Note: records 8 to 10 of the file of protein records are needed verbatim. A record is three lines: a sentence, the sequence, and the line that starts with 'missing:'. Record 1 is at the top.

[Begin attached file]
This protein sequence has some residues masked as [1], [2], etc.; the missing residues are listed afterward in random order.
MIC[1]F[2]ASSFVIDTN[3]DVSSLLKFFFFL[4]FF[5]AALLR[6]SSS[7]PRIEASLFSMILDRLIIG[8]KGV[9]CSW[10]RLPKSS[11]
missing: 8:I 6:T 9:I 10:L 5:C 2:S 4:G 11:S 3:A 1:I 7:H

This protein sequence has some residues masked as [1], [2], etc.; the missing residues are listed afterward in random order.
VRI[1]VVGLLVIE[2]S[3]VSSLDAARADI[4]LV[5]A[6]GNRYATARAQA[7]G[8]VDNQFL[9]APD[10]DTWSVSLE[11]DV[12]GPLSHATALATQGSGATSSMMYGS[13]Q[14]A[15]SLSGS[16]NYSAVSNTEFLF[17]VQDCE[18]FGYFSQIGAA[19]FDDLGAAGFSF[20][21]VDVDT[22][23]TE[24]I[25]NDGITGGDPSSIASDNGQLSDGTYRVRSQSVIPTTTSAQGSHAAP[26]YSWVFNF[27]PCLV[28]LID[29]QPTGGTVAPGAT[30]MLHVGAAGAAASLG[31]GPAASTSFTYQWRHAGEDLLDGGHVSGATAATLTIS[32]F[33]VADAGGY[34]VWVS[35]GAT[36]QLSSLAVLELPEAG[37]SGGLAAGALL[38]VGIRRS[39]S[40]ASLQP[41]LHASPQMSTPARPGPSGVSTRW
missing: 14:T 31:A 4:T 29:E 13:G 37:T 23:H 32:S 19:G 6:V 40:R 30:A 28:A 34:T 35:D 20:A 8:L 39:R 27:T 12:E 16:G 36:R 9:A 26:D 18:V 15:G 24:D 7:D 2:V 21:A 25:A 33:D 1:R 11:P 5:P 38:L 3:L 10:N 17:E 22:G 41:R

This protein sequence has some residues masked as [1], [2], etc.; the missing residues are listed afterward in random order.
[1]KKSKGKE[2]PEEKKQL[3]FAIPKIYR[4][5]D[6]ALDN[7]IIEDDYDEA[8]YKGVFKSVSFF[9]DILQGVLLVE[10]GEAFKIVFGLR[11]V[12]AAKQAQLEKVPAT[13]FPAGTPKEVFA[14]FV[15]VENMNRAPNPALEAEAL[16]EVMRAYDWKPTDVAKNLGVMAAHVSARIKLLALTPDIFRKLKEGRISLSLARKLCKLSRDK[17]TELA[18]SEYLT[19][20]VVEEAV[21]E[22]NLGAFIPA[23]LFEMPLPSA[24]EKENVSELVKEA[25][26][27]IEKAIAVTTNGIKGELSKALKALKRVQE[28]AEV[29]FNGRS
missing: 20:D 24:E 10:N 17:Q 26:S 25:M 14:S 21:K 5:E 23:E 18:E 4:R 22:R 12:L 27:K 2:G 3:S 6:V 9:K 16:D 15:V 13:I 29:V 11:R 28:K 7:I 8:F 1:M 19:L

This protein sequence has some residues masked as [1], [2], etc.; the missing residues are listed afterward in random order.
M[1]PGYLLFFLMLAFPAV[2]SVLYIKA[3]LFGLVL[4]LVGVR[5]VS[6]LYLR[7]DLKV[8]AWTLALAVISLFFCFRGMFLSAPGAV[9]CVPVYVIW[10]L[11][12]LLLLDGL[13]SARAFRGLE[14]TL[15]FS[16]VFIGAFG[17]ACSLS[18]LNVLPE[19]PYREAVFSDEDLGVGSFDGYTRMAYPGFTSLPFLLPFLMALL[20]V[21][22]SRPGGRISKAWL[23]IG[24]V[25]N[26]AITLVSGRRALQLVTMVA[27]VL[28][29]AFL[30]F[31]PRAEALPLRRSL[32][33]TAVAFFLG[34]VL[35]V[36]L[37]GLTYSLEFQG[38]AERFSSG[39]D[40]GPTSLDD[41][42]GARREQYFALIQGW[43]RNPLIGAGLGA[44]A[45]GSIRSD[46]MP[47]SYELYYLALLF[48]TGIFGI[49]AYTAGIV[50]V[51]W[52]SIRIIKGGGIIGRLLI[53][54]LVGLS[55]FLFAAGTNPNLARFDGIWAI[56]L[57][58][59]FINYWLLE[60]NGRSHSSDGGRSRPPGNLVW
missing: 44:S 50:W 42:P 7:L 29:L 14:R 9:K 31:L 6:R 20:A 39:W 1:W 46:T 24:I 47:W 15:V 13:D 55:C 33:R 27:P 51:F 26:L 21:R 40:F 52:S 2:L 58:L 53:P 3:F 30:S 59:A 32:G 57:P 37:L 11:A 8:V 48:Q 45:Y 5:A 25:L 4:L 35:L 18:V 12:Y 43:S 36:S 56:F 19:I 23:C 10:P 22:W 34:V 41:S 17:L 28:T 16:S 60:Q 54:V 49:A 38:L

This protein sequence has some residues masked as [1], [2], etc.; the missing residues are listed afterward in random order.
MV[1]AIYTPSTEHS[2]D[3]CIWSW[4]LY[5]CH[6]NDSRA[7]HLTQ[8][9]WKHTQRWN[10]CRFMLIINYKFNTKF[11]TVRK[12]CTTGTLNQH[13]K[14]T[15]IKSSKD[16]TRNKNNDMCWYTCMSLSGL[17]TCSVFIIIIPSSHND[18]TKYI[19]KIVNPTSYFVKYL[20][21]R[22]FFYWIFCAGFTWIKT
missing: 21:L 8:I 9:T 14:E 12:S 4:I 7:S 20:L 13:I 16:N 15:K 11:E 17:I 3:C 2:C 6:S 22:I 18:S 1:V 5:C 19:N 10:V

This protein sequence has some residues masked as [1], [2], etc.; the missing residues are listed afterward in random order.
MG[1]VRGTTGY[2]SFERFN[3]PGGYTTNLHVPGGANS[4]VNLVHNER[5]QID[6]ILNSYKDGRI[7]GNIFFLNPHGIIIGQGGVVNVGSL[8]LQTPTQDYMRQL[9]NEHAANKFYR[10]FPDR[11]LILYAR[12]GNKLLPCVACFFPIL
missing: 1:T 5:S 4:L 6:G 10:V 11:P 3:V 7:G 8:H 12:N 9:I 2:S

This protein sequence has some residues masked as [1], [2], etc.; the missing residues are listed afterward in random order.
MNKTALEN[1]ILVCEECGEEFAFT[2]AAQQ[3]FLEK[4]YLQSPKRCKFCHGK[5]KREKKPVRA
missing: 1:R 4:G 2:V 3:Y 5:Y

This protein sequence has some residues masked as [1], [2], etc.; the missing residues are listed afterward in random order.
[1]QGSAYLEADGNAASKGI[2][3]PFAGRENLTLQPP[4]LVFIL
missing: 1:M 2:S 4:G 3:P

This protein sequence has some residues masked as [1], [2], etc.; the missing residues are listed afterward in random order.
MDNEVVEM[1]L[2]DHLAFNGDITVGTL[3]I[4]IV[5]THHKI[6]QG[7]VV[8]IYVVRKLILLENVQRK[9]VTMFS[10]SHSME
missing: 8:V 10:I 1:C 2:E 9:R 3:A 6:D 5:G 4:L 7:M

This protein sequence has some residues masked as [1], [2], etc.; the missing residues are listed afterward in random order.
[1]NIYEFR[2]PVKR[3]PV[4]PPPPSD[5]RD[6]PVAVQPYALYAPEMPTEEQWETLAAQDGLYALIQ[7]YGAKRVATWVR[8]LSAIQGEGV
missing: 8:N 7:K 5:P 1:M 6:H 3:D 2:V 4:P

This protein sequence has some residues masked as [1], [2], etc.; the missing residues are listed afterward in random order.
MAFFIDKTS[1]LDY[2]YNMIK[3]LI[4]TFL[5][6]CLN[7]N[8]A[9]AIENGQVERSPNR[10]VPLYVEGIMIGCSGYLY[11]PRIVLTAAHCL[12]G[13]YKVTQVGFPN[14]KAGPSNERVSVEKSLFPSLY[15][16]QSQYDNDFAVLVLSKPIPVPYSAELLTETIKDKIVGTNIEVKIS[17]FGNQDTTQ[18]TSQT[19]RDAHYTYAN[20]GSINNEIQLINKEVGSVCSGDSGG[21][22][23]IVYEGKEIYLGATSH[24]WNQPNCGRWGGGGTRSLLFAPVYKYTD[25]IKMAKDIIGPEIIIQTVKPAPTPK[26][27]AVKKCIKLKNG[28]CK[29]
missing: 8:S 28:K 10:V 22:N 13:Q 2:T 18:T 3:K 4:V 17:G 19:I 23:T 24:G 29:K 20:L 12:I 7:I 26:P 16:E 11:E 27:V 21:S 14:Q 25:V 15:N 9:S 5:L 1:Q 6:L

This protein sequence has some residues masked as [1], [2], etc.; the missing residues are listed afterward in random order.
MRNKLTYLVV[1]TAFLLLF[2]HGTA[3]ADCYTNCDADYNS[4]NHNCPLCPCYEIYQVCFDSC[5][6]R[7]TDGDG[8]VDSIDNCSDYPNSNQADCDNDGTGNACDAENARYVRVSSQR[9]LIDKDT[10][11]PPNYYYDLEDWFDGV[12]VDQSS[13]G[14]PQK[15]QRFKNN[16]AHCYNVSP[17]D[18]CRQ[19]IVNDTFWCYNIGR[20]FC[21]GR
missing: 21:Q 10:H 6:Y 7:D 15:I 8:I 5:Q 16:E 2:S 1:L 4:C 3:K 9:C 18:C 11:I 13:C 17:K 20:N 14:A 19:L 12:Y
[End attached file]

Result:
This protein sequence has some residues masked as [1], [2], etc.; the missing residues are listed afterward in random order.
[1]QGSAYLEADGNAASKGI[2][3]PFAGRENLTLQPP[4]LVFIL
missing: 1:M 2:S 4:G 3:P

This protein sequence has some residues masked as [1], [2], etc.; the missing residues are listed afterward in random order.
MDNEVVEM[1]L[2]DHLAFNGDITVGTL[3]I[4]IV[5]THHKI[6]QG[7]VV[8]IYVVRKLILLENVQRK[9]VTMFS[10]SHSME
missing: 8:V 10:I 1:C 2:E 9:R 3:A 6:D 5:G 4:L 7:M

This protein sequence has some residues masked as [1], [2], etc.; the missing residues are listed afterward in random order.
[1]NIYEFR[2]PVKR[3]PV[4]PPPPSD[5]RD[6]PVAVQPYALYAPEMPTEEQWETLAAQDGLYALIQ[7]YGAKRVATWVR[8]LSAIQGEGV
missing: 8:N 7:K 5:P 1:M 6:H 3:D 2:V 4:P